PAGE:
A specific heat calculator is a helpful tool for determining a sample’s heat capacity. You can use it for heating or cooling and determining the thermal energy you require. For more info on the heat capacity formula, read on.
There are five steps involved in determining specific heat. 1. Consider whether you want to warm a sample up or cool it down. 2. Write down the energy amount as a positive value. If you are cooling a sample, enter a negative value. For example, cooling down a thermal energy sample of 30,000 J would be Q = - 30,000 J. 3. Establish the temperature difference between the initial and final state. Enter the information into the heat capacity calculator. If you cool the sample, it will be negative. If you warm it up, it will be positive. For example, a sample you cool by five degrees will look like this: ΔT = - 5 K 4. Identify the sample mass. For this example, we’ll say it’s: M = 7 pounds 5. Calculate the heat as: c = Q / (m x ΔT) With the example information looking like this: c = -30,000 J / (7 lb * -5 K) = -1,889.677 J/(kg*K).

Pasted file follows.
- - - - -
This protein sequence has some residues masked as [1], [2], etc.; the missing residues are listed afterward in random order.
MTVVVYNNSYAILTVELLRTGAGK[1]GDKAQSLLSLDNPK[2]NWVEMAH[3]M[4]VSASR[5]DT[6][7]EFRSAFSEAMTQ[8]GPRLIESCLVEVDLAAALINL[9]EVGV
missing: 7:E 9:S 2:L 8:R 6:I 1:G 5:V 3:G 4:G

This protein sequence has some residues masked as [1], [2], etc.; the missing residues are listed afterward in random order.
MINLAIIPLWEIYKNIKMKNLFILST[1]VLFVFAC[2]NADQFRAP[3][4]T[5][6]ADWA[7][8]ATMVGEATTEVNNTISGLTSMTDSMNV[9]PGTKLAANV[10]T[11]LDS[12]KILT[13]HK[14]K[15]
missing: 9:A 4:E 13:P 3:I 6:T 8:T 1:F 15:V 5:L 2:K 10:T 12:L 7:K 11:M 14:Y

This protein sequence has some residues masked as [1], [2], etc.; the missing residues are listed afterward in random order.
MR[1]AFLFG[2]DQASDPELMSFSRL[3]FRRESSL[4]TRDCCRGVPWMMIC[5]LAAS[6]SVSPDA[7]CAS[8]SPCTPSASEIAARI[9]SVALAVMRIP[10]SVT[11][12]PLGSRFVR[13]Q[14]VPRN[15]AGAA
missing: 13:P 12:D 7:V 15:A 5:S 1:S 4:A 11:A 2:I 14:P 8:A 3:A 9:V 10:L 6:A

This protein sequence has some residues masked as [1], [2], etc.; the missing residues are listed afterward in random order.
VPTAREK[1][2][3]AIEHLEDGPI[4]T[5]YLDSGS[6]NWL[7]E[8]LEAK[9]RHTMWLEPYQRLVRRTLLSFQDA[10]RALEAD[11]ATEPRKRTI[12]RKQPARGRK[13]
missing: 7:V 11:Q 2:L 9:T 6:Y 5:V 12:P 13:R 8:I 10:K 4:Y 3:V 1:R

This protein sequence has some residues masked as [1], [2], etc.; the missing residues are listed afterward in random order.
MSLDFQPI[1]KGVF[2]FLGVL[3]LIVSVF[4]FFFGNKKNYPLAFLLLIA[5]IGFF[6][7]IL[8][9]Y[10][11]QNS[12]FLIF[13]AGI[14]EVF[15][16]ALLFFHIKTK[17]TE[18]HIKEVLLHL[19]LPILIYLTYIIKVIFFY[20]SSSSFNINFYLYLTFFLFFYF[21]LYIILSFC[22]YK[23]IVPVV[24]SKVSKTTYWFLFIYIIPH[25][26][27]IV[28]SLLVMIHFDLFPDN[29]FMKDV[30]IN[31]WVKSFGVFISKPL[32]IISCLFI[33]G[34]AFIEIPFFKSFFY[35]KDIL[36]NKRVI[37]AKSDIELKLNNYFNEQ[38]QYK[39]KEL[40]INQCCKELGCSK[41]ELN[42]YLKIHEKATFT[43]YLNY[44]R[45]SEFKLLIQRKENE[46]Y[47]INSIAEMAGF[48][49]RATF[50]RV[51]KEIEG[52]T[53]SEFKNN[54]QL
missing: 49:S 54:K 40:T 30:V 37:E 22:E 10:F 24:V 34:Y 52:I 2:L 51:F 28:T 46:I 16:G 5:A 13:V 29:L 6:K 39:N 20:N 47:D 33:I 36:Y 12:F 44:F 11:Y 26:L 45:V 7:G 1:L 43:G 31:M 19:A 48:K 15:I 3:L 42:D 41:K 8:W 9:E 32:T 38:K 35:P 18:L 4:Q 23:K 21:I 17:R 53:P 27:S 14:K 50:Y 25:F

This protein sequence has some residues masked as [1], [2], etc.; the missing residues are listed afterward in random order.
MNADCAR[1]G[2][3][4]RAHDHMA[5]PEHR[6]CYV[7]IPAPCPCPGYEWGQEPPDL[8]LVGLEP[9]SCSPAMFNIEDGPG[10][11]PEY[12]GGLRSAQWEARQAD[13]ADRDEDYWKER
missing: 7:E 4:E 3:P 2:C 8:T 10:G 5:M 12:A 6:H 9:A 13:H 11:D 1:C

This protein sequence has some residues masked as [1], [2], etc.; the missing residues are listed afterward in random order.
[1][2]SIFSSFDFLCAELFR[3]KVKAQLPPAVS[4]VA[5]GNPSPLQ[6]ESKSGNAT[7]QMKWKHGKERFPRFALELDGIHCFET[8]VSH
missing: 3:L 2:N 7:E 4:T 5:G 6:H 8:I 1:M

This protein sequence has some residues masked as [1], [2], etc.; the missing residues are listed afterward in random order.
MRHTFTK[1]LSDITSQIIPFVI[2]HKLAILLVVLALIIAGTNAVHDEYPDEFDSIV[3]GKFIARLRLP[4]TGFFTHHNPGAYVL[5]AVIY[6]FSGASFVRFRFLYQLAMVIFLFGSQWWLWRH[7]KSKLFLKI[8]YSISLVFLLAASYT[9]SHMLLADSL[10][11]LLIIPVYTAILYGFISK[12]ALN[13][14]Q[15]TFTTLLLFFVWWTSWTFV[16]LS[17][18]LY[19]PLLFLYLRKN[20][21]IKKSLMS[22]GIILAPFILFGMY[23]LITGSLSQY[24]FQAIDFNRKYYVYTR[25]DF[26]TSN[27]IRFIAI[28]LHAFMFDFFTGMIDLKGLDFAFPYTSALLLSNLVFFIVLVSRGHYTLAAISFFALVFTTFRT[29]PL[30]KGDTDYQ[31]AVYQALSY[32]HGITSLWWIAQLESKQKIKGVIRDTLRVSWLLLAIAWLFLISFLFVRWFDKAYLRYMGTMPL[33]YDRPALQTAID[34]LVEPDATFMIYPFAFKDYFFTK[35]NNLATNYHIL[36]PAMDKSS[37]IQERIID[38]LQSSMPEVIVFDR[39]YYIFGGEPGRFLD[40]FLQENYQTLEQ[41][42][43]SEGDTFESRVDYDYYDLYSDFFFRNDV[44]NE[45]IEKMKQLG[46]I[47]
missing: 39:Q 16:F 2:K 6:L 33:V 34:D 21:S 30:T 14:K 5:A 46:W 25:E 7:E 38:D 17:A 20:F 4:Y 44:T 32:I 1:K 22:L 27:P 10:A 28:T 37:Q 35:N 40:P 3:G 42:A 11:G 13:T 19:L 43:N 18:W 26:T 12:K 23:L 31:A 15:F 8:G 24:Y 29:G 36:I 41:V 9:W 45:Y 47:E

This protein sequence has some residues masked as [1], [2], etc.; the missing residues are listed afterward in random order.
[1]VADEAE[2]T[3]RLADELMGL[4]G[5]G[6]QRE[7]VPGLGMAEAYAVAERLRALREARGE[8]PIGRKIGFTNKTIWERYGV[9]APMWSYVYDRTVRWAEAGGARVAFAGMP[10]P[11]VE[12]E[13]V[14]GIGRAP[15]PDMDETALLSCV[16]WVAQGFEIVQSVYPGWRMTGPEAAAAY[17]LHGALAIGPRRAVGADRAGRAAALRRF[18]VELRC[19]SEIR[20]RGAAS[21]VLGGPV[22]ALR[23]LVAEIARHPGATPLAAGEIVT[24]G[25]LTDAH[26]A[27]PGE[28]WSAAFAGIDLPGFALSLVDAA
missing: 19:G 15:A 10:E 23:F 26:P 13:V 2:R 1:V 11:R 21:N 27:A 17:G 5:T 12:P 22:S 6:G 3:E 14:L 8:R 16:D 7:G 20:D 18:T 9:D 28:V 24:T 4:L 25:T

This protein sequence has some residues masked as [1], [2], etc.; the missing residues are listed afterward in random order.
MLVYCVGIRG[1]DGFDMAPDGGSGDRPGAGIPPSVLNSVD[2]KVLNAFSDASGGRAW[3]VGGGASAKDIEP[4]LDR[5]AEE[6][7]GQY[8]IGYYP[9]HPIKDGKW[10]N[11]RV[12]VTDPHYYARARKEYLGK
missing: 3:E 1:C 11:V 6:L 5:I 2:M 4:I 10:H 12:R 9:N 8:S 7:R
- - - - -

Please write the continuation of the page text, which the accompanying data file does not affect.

The formula for heat capacity is below: c = Q / (m x ΔT) Q = supplied or subtracted heat in joules M = the sample’s mass ΔT = initial and final temperature difference J/(kg*K) = heat capacity measurement type Specific Heat Values The heat capacity calculator is going to be useful in many situations. However, you may not need it in the case of typical specific heat values. Some of these are below: Ice: 2,100 J / (KG * K) Aluminum: 890 J / (KG * K) Lead: 130 J / (KG * K) Water: 4,200 J / (KG * K) Vapor of water: 2,000 J / (KG * K) Granite: 790 J / (KG *K) Basalt: 840 J / (KG * K) Iron: 450 J / (KG * K) Copper: 380 J / (KG * K) Now, you have all the information needed for specific heat calculations. Use it to increase and decrease the heat in supply samples. Why not work out how much heat you need to bring water to a boil? There is so much you can do with specific heat calculation.